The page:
The two most popular ways to build a system that uses a remote API are service-oriented architecture (SOA) and micro services architectures. SOA is the older approach to a monolithic app; the idea was to develop scalable and standardized software.
SOA was an evolution of monolithic app design where the application will do everything along with a number of functions are provided by different apps whose integration patterns are loosely connected. While SOA has many advantages in the way it can be used for many different tasks in a broader context than an monolithic app, it can be particularly difficult to manage as the application grows in size and users.
Microservice architecture often relies on a RESTful (Representational State Transfer) architecture for standardizing the communication between client and server. Microservices architectures are similar to SOA patterns in their use of specialized, loosely coupled services. But they go even further in breaking down traditional architectures. Using RESTful APIs allows developers to deliver new features and updates much faster. Each service is discrete and one service can be replaced, enhanced, or dropped without affecting any other service in the architecture.
SOAP vs. REST vs GraphQL for Application Programming Interface Development
As APIs are growing, the protocol specifications have been developed to standardize data exchange between client and service. Simple Object Access Protocol, also called SOAP was the first widely adapted protocol. APIs developed in SOAP rely on XML format and usually send requests via HTTP. SOAP helps developers share information with other software programs that can run on multiple environments.
REST is a network paradigm described by Roy Fielding in a dissertation in 2000. REST is all about a client-server connection, in which server-side data are represented using simple formats. Web APIs that adhere to a REST architectural constraint are called RESTful APIs. REST has fundamental differences with SOAP: it is a protocol while REST is a style architecture.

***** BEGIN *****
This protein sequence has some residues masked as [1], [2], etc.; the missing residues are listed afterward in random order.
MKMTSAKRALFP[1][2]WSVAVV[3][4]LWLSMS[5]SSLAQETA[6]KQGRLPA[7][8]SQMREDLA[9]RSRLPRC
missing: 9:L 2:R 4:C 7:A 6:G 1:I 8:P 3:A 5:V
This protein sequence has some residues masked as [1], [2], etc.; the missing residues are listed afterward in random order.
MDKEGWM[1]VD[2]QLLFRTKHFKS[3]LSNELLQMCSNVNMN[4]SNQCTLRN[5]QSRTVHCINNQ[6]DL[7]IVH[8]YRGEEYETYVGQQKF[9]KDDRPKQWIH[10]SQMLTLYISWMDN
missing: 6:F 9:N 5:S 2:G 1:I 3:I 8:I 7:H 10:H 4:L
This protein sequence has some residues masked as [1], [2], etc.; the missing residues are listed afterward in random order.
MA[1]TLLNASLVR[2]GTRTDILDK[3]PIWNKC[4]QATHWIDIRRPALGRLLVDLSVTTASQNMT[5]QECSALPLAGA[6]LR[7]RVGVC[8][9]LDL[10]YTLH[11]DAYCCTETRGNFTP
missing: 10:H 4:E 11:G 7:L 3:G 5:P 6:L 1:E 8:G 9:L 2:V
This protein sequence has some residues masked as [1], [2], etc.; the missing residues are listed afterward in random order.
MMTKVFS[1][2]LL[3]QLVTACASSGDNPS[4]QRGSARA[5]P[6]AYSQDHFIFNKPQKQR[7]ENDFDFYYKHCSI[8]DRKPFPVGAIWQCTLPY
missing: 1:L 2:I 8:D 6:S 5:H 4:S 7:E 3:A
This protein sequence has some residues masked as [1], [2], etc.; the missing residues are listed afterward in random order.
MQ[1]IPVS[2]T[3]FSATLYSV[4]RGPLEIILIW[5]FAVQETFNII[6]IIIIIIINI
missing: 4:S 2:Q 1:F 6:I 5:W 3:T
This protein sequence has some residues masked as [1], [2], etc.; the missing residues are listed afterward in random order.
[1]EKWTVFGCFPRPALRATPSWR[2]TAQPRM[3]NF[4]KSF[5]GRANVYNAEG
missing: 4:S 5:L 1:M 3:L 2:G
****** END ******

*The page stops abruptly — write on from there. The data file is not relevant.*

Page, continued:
Further, REST is not tied to XML or HTML as SOAP is. JSON has become popular for payloads transported in RESTful APIs due to its efficiency and readability by humans. When developing and interacting with APIs JSON has become the defacto standard for many companies.
GraphQL (Graph Query Language) is basically RPC with a default procedure providing a query language, a little like SQL. You ask for specific resources and specific fields, and it will return that data in the response. Because GraphQL was designed by Facebook, who had previously created a REST-like API, they are familiar with REST/HTTP API standards.
Many of those existing features were drawn upon as inspiration for GraphQL features or directly incorporated as part of it. A few of the most useful REST ideas were neglected intentionally thus focusing how the architecture should be used.
The main selling point of GraphQL is that it defaults to providing the very smallest response from an API, as you are requesting only the specific bits of data that you want, which minimizes the content download portion of the HTTP request making interactions fast and efficient.
JSON vs. XML
Another option is XML (Extensible Markup Language). XML is heavier than JSON but provides more options for formatting data. When using XML, the client sends a request in XML format and the server responds with a response in XML format.
XML is widely used in RPC (Remote Procedure Calls). RPC is the earliest, simplest form of API interaction. RPC is just a bunch of functions, but in the context of an HTTP API, that entails putting the method in the URL and the arguments in the query string or body. RPC is merely a concept, but that concept has a lot of specifications, all of which have concrete implementations which we will not five into here.
What does an API gateway do?
Modern API (Application Programming Interface) gateways are a system for the management of API resources that sits between clients and the backend service. API gateways provide a single access point for all the APIs used by an enterprise and enforces security, rate limiting, and other policies on behalf of the backend services. API gateways may also cache data to improve performance and manage load on backend systems.